Why you saw a Google Doodle of Cesar Chavez this weekend

google doodle cesar chavezWhy didn’t this weekend’s Google Doodle feature the Easter Bunny instead of Cesar Chavez’s?

For starters, it was Chavez’s birthday, and Easter isn’t a holiday that Google likes to celebrate. It’s not a holiday in Google’s book, even though it might be a day worth celebrating for religious Christians and Catholics. Easter has not been celebrated with a Doodle ever since the first and last time in 2000. Yes, we checked. There are Google Doodles for other religious holidays, including Christmas and even St. Patrick’s Day, but no Easter. Maybe it’s simply about keeping religion out of its Doodles – although omitting one of them seems arbitrary, but that’s Google’s prerogative. 

But is there a deeper reasons why Cesar Chavez? (Important note, considering that the distinction seems to fall on deaf eyes and ears to some outraged weekend Googlers: Cesar Chavez and Venezuelan President Hugo Chávez are not the same person. Cesar Chavez was the co-founder of the United Farm Worker’s Union, and a labor civil rights activist who died in 1993.)

One controversial theory points out Eric Schmidt’s political views and ties to Obama. The Daily Caller says that Obama proclaimed March 31 as “Cesar Chavez Day” back in 2011 (March 31st is also Chavez’s birthday) and ties Schmidt’s relationship with Obama and his being a “climate-change activist” to having a hand with the Doodle. We won’t get into the details, but The Atlantic picks apart The Daily Caller’s more conservative view, and rethinks Google’s agenda. The conclusion is that Google is using Chavez’s image to position itself as a corporation that cares about politics, an important statement and its political jockeying to get a better foothold leading up to inevitable public and political discussions in a future where politics and technology will clash more than it already has. Take, for instance, the type of drama that Google Glass will stir up.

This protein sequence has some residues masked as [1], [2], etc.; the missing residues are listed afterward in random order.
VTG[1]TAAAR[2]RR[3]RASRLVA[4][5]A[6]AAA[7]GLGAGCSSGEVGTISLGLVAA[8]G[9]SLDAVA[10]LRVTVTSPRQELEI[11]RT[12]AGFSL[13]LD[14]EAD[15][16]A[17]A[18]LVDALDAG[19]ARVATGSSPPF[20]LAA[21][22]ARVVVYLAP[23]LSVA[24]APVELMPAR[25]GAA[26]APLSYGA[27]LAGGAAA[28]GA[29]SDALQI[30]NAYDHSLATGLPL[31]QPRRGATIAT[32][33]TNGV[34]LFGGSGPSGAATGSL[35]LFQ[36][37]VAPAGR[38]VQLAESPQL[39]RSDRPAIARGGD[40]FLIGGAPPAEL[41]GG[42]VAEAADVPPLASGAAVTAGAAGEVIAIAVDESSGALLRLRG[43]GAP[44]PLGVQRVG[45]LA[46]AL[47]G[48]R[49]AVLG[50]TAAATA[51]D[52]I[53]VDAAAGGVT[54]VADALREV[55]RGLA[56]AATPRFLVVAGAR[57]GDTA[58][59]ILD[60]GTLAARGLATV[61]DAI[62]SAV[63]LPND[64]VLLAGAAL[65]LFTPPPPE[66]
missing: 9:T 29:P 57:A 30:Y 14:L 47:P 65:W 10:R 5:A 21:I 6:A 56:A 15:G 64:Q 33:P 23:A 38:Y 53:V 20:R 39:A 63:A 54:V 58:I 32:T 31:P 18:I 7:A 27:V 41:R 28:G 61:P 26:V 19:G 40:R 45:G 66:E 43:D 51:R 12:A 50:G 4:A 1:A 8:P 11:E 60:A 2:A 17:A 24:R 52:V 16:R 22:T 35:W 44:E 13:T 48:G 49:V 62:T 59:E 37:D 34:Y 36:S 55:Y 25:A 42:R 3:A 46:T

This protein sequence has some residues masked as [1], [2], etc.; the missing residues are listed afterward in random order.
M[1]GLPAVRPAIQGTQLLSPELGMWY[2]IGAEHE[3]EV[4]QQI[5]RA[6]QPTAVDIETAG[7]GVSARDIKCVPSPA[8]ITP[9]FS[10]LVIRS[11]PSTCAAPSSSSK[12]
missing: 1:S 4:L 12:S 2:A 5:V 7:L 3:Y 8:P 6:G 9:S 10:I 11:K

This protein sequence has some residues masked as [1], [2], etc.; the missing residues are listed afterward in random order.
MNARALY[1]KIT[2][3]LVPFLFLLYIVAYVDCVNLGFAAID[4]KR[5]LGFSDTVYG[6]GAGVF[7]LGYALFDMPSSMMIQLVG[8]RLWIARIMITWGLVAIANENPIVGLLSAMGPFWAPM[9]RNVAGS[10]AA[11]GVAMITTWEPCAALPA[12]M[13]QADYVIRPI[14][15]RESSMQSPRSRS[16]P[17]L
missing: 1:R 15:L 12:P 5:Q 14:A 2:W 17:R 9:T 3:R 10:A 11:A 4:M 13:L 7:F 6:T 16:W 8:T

There might be a legitimate claim to Google’s relationship with politics. Schmidt has been stirring up controversy with his visit to North Korea and Myanmar, although he has better things to do than oversee Doodles. But also it’s interesting to find that Google didn’t have a Google Doodle to its name on March 31, 2012. On March 31, 2011 (the first Cesar Chavez Day) Google celebrated “Robert Bunsen’s 200th Birthday.”

We reached out to Google for its side of the story, and its spokesperson replied to us with the comment, “We enjoy celebrating holidays at Google but, as you may imagine, it’s difficult for us to choose which events to highlight on our site. Sometimes for a given date we feature an historical event or influential figure that we haven’t in the past.”

Many didn’t react favorably to the Doodle, as they’re offended by Google choice to celebrate Chavez instead of “Christ.” Others claim to have boycotted Google and instead pledged their allegiance to Yahoo and Bing (which went a more traditional route with an Easter egg filled background), while some still continue to voice their discontent at the time of this writing. Our guess is Google will survive the “backlash.”

 dana perino google chavez

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